This lesson explains how a cash receipts journal is used by a business, what types of transactions are posted in a cash receipts journal, and how to keep those transactions balanced.
Cash Receipts Journal
In accounting, journals are used to record similar activities and to keep transactions organized. One of the journals is a cash receipts journal, a record of all of the cash that a business takes in. It is reserved specifically for activities that involve receiving cash. In most businesses, there are cash receipts of some type. You may sell items or provide services that people pay for with cash, which may range from food or books to massages or even a ride in a taxicab.
Cash can be difficult to track, and if it is not properly accounted for, businesses could experience employee theft or misplaced money. Some business owners may use cash for expenses or purchases and forget to account for it properly. This is not only an improper business practice, but it may cause other issues, like incorrect income reporting to the I.R.S., and create many inaccuracies in a business' accounting records. Keeping accurate and consistent records is critical, especially with the cash receipts journal.
In a cash receipts journal, there are debit and credit entries. Because accounting transactions always need to remain in balance, there must be an opposite transaction when the cash is posted. When cash is received, one of the other accounts - sales, accounts receivable, inventory - must also have a transaction listed.
When cash is received, a cash entry is posted as a debit. In order to balance the transaction, a credit must be posted. A debit entry indicates that cash is increasing. A credit entry indicates another account is decreasing.
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Let's say you own a cute little toy store and have many regular customers. In fact, you have a few customers who come in several times a week to buy books or toys from your store. You allow those customers to keep a running tab, and they pay you once a month. You typically have many cash receipts during the day for toy, books and candy. You keep track of your sales in your cash register every day and then manually post the day's transactions at the end of the day. At the close of business today, you are ready to review your day's business and make the appropriate entries in your accounting records.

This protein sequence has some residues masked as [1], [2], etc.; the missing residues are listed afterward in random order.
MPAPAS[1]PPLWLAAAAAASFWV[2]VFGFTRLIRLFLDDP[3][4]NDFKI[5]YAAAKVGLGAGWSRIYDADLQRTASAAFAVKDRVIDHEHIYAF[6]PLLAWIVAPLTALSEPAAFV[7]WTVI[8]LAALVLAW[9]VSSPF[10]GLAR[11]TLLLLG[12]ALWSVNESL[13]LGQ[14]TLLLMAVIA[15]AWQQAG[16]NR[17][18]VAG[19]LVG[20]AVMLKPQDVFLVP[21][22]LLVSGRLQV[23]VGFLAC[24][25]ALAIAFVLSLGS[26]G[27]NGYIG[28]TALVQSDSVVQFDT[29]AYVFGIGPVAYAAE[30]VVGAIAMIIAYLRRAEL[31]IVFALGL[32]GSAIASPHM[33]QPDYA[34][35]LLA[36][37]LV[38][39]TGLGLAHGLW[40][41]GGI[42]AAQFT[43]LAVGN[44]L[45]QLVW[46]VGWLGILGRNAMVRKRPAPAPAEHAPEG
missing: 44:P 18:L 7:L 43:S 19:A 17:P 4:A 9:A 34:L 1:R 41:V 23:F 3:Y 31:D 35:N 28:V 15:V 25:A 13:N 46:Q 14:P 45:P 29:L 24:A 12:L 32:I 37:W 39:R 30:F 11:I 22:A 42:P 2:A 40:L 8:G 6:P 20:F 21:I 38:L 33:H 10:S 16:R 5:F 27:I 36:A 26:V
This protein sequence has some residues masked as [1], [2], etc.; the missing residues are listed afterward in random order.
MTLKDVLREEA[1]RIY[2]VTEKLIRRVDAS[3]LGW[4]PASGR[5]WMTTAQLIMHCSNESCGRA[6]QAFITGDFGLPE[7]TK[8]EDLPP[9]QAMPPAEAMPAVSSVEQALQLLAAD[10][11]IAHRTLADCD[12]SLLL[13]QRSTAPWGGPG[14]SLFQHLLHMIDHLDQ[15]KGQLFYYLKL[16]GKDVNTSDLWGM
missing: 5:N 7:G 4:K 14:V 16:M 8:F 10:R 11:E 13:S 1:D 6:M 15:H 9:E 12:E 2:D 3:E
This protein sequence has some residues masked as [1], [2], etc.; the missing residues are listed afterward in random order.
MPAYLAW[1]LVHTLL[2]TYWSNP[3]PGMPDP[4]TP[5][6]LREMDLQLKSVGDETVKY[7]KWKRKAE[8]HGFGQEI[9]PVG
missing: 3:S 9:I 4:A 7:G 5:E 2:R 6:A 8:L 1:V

You took in $485 in cash throughout the day. Of that money, $425 was for items purchased in the store. The remaining $60 was received to pay the running tabs of several of your customers. The transactions will be posted as follows:
Cash Receipts: Debit for $485 Inventory: Credit for $425 Accounts Receivable: Credit for $60
In this transaction, your cash increased and therefore required a debit posting. On the opposite side, your inventory went down because you have less inventory available now after selling some of your items, and your accounts receivable decreased because you received money to pay off $60 of outstanding accounts. Therefore, those postings required a credit.
A cash receipts journal is used to record all cash receipts of the business. All cash received by a business should be reported in the accounting records. In a cash receipts journal, a debit is posted to cash in the amount of money received. An additional posting must be made to balancing the transaction. Therefore, a credit is needed for one or more other accounts that are affected by collecting cash. The cash receipts journal is an important tool to keep track of cash collected by a business.
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